So I've finished C in school. Finished a Deitel book about C(The C part at least) though unprescribed. I know there's more, but 'how to' books isn't going to cover it. The school library isn't helping.

I want more indepth info/lessons about C and I don't know where to go/begin or is just studying some published API the next step? Or maybe the whole standard library.

I've read somewhere here that the C library isn't really C itself. That bugged me a lot during classes which in turn bugged the teacher which ultimately made me buy said Deitel book.

So yea, throw me a bone.

Don't get me wrong. I'm no expert even at the things I know now. Curiosity just kept bugging me really.

Edited 5 Years Ago by asrockw7: n/a

I want more indepth info/lessons about C and I don't know where to go/begin

More study never hurts. Reading code and participating on active C forums (as well as having a complete reference) will go a long way over time. But the best way to improve yourself is and has always been to write code. There are things you learn by doing that can't be learned by study.

I've read somewhere here that the C library isn't really C itself.

The whole of the C library can be written in C, and for the most part it usually is. However, nothing stops implementations from using assembly, for example, to speed things up.

That bugged me a lot during classes which in turn bugged the teacher

That's an odd thing for your teacher to be bugged about. Anyone qualified to teach C (and programming) should be able to give a similar explanation to mine without pause.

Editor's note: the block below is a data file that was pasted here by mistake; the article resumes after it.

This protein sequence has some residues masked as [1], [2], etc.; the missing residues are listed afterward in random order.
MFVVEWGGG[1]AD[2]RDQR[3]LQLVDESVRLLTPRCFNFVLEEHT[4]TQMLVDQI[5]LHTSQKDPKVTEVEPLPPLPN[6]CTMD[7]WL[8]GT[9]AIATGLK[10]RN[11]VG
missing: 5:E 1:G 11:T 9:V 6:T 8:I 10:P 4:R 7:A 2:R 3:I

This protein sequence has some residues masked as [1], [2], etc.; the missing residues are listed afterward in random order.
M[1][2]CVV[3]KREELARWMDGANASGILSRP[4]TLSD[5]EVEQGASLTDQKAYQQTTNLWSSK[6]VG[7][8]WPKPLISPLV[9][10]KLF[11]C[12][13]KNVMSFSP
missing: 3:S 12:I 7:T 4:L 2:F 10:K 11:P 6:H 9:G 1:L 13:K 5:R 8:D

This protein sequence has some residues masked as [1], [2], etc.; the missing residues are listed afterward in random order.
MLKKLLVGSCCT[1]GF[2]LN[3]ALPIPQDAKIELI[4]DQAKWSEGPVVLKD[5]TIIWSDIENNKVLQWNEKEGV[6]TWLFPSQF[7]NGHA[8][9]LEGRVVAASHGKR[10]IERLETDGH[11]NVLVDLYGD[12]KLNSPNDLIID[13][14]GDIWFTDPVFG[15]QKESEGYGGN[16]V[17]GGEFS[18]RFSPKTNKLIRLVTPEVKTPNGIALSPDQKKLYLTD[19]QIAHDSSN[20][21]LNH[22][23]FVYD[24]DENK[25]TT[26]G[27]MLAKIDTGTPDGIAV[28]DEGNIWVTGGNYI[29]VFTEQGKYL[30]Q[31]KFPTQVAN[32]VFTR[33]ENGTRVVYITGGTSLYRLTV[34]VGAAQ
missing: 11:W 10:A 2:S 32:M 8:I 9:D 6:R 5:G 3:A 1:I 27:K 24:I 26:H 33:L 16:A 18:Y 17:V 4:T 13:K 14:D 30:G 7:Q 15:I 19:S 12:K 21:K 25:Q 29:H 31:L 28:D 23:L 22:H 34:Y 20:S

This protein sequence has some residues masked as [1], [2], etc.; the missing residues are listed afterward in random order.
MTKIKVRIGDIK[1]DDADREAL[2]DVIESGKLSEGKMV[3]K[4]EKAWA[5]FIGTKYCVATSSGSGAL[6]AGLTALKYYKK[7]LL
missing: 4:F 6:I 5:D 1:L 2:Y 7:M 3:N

But does the whole feature set and everything C has to offer end with what 'how to' books give? I always try to think whether what I know can make something big which tells me if I know enough and atm I'm not very confident without really using other APIs.

What is 'C' then? I tried opening some header files and god knows what those things mean. That was one of the things that really convinced me that there's still more. It bugs me how on earth can they make those APIs using the standard library because I'm confident they can't, at least using what I know, and that there's more to it that isn't really THAT needed by 'end users' so nobody talks about it.

That teacher never really practiced programming. It was a freshman class so I thought it was fine.

But does the whole feature set and everything C has to offer end with what 'how to' books give?

No. "How to" books teach the most useful or widely used subset of features (sometimes not even that much). Those books generally cater to beginners, who would be overwhelmed by everything C has to offer. Further, knowing the features of the language is a long way from knowing how to use them effectively.

What is 'C' then?

C is the language and library definition provided by ISO (a draft of the standard can be found here, but it's not light reading).

I tried opening some header files and god knows what those things mean.

You shouldn't expect to understand those things yet. Real world code will look wildly different from the toy programs you're used to because real world code needs to be robust in the presence of errors, needs to handle hardware and software bugs/incompatibilities, and performance (both memory usage and CPU usage) must be finely tuned.

It bugs me how on earth can they make those APIs using the standard library because I'm confident they can't

You're right, and for the most part they can't. The majority of libraries and APIs cannot be written without platform or hardware dependencies. While getting by with just the standard library is a noble goal, it's often simply not possible. But that doesn't mean you can't call platform dependent libraries, like POSIX or the Win32 API to do the work.

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Deserves credit

So where do I go now? I want to be able to 'master' C, in A sense rather than THE sense, before moving to another language. Using code effectively will come along with more advanced computing principles and experience.